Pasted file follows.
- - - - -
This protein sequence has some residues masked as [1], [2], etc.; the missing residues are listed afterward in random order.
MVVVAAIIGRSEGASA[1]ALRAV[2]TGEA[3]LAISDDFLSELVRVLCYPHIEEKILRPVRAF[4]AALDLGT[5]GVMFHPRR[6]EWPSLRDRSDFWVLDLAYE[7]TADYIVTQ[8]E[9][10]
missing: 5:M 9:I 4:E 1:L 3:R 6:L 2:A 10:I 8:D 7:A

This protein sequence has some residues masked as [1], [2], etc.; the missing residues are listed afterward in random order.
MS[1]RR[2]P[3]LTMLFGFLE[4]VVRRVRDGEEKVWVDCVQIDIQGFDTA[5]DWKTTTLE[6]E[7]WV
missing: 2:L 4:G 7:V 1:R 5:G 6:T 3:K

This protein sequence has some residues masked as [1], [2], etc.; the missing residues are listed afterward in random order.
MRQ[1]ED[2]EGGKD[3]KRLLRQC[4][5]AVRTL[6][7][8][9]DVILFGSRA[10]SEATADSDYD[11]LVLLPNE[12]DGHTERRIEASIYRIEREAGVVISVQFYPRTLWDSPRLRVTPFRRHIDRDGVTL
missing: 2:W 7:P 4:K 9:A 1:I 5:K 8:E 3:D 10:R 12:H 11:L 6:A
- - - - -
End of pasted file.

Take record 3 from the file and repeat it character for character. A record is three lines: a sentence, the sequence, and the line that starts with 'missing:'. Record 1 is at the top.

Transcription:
This protein sequence has some residues masked as [1], [2], etc.; the missing residues are listed afterward in random order.
MRQ[1]ED[2]EGGKD[3]KRLLRQC[4][5]AVRTL[6][7][8][9]DVILFGSRA[10]SEATADSDYD[11]LVLLPNE[12]DGHTERRIEASIYRIEREAGVVISVQFYPRTLWDSPRLRVTPFRRHIDRDGVTL
missing: 2:W 7:P 4:K 9:A 1:I 5:K 8:E 3:D 10:R 12:H 11:L 6:A